(New York) European stock markets fell under the weight of recession fears and Wall Street lacked direction.
Posted at 6:30am
Updated at 12:48 p.m
European indices ended the session in the red: Paris lost 0.90%, Frankfurt 1.73%, Milan 1.21%, while London limited the damage, falling 0.15%.
The New York Stock Exchange opened lower, hesitating not far from equilibrium throughout the session.
The Dow Jones index rose 0.27%. The tech-heavy NASDAQ fell 0.03% and the S&P 500 fell 0.07%.
“The specter of inflation is back and is driving away the last few economic optimists,” commented Andreas Lipkow from the Comdirect.
Maximilien Monot, portfolio manager of Monocle AM, noted “a form of wait-and-see attitude in the American market and a kind of fear of the development of the numbers” of the economy.
“Investors face two headwinds: the more aggressive Federal Reserve and the bearish market trend,” added 50 Park Investment’s Adam Sarhan, hoping that the company’s quarterly results approaching in the coming weeks would “bring good news.”
“If it doesn’t, then we need to prepare for more falls in the indices,” he underscored, as Wall Street looks set to wrap up one of its worst semesters since the mid-1970s on Thursday.
In the United States, gross domestic product (GDP) fell by an annualized 1.6% in the first quarter, slightly more than originally announced (-1.4% in April).
“The GDP revision is small, but it is important because it reflects slowing consumer spending growth,” said Chris Low of FHN Financial.
On the part of the central banks, the President of the European Central Bank, Christine Lagarde, admitted that monetary policy is “not a science” but “an element of art”. For his part, Fed Chair Jerome Powell said the US economy is in “good shape” and should weather the central bank’s monetary policy changes without slipping into recession.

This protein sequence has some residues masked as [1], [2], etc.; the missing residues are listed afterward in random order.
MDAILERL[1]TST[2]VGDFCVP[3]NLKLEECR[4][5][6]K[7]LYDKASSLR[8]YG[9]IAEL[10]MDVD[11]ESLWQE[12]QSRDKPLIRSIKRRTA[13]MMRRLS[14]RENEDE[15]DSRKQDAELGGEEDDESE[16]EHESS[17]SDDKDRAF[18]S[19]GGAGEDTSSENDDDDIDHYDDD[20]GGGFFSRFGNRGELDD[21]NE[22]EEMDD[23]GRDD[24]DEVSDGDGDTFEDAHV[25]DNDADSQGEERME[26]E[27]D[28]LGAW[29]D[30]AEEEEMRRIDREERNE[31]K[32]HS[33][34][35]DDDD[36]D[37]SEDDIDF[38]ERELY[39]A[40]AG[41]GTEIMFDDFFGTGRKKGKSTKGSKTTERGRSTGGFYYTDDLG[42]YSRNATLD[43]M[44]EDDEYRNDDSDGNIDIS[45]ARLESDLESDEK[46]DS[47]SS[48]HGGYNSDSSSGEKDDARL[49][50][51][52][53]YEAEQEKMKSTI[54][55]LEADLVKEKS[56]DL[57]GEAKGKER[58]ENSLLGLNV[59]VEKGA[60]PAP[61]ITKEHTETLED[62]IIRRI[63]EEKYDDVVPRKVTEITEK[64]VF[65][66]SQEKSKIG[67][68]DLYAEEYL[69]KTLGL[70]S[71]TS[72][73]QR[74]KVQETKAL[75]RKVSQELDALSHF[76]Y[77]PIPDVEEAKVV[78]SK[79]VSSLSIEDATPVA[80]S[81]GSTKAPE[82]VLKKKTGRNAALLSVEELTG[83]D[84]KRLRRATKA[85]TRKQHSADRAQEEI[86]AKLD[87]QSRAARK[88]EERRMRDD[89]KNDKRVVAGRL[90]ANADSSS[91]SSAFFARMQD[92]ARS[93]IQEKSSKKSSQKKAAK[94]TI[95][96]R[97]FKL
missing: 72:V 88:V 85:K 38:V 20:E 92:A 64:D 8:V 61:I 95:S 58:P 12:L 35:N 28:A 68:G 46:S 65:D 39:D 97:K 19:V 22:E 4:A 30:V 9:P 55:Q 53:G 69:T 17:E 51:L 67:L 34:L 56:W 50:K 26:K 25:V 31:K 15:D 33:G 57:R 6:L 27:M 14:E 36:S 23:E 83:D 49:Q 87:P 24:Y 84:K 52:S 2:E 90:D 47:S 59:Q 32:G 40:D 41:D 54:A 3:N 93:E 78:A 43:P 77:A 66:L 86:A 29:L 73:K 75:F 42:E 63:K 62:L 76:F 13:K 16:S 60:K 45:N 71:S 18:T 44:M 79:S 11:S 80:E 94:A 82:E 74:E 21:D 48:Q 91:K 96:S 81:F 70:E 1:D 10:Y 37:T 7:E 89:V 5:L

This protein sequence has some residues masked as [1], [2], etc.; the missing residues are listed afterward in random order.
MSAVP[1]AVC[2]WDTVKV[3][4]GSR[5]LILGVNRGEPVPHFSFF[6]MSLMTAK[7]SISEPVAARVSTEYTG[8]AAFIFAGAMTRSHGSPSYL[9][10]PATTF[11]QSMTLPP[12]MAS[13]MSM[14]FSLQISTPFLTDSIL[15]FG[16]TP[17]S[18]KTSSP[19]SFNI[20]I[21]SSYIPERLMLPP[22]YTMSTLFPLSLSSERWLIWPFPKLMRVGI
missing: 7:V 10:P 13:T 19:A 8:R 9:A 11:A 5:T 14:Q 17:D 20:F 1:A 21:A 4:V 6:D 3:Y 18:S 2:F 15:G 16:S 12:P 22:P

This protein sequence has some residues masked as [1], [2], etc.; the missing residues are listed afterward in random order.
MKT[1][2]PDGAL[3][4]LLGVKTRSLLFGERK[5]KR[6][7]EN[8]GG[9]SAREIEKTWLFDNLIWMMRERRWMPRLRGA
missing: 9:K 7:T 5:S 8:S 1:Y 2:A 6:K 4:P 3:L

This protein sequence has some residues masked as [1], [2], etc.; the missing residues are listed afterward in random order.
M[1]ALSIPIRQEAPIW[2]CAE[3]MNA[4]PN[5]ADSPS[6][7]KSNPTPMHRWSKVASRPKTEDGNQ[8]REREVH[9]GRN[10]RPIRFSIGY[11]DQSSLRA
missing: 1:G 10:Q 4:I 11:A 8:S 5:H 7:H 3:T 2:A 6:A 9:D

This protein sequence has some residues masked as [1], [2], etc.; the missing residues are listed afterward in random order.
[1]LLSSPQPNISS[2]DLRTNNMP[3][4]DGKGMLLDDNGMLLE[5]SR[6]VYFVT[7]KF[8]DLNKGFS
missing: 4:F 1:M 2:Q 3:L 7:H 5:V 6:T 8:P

In the bond market, long-dated government bond yields fell sharply, particularly in Europe, where the 10-year German Bund yield fell 10 basis points.
Degraded travel and real estate
Shares in the travel sector fell in the wake of the carnival (-14.18% in New York), punished by an unfavorable rating from Morgan Stanley analysts, according to Bloomberg.
In Paris, Air France-KLM lost 3.62% and Accor 4.89%. In London easyJet lost 6.10%, TUI 6.23% and Fraport 7.03% in Frankfurt. In New York, Royal Caribbean (-10.26%) or Norwegian Cruise (-9.33%) were also dragged down.
Real estate also suffered from a negative rating from Bank of America for the real estate sector with several downgrades. “Rent growth will disappear”, estimated this opinion, in particular because of “recessionary constraints”.
That forecast weighed on Unibail-Rodamco-Westfield, which lost 4.10%, but also weighed on Covivio (-6.49%) in Paris, British Land (-8.66%) and Land Securities (-6.54%) in London or Real Estate Colonial (-7.24%) in Madrid.
The Swiss franc is on par with the euro
The Swiss franc gained 0.80% against the euro and reached par with the European common currency for the first time since last March.
“The Swiss franc is a safe haven par excellence and often ahead of other markets, its rise does not bode well,” says Maximilien Monot of Monocle.
The dollar gained 0.82% against the euro to hit $1.0437, the European currency’s lowest level in two weeks.
Bitcoin lost 1.13% to $20,020.
On the raw material side
Oil closed lower in a market tickled by slowing US fuel consumption, while a Biden administration member said he was hoping for a fresh gesture from Saudi Arabia.
The price of a barrel of Brent North Sea oil for delivery in August fell 1.45% to close at $116.26.
A barrel of West Texas Intermediate (WTI), also due to expire in August, fell 1.77% to $109.78.